There is evidence that some microbial life had migrated from the Earth’s oceans to land by 2.75 billion years ago, though many scientists believe such land-based life was limited because the ozone layer that shields against ultraviolet radiation did not form until hundreds of millions years later.
But new research from the University of Washington suggests that early microbes might have been widespread on land, producing oxygen and weathering pyrite, an iron sulfide mineral, which released sulfur and molybdenum into the oceans.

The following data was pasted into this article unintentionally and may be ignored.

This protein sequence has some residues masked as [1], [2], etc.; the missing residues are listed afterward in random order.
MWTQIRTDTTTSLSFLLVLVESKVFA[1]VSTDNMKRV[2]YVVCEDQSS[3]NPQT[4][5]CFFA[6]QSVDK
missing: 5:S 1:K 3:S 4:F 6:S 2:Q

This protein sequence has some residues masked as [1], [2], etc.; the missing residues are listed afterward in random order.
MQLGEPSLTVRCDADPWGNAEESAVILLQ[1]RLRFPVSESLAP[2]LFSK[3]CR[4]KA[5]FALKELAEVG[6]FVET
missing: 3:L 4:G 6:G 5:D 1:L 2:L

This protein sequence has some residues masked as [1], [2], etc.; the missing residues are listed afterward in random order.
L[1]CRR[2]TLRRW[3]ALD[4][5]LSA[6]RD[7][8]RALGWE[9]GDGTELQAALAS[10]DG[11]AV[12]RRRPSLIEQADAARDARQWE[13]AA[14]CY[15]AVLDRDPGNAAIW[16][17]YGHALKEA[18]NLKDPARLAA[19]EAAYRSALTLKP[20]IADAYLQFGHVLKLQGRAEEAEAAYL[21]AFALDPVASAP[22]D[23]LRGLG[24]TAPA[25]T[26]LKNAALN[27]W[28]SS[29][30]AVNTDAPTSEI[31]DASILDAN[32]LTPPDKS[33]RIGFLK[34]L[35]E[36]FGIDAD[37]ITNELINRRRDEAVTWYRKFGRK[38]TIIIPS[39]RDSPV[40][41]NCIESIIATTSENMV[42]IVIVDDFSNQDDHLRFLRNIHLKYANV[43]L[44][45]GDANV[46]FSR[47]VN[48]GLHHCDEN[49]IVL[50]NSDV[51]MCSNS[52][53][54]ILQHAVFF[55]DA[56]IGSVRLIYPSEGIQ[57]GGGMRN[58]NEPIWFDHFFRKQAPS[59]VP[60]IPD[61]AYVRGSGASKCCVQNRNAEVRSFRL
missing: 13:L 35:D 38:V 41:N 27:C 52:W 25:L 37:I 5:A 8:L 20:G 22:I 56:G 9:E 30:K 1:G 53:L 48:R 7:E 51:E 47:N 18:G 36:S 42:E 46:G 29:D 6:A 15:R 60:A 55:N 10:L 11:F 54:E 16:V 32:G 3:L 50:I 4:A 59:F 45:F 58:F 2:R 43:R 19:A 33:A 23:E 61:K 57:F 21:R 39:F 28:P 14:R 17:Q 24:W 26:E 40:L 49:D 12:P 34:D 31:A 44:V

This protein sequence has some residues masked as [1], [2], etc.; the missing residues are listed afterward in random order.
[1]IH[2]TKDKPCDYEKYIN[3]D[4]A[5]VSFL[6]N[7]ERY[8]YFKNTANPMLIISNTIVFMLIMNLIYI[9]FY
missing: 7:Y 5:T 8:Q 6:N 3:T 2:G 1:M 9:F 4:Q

A drill core from the 2.5 billion-year-old Mount McRae Shale formation in Western Australia, which originally was fine-grained ocean sediment, shows high concentrations of sulfide and molybdenum. That supports the idea that most of the sulfate came from land, likely freed by microbial activity on rocks. Some data for the research came from the Mount McRae formation.
“This shows that life didn’t just exist in a few little places on land. It was important on a global scale because it was enhancing the flow of sulfate from land into the ocean,” said Eva Stüeken, a UW doctoral student in Earth and space sciences.
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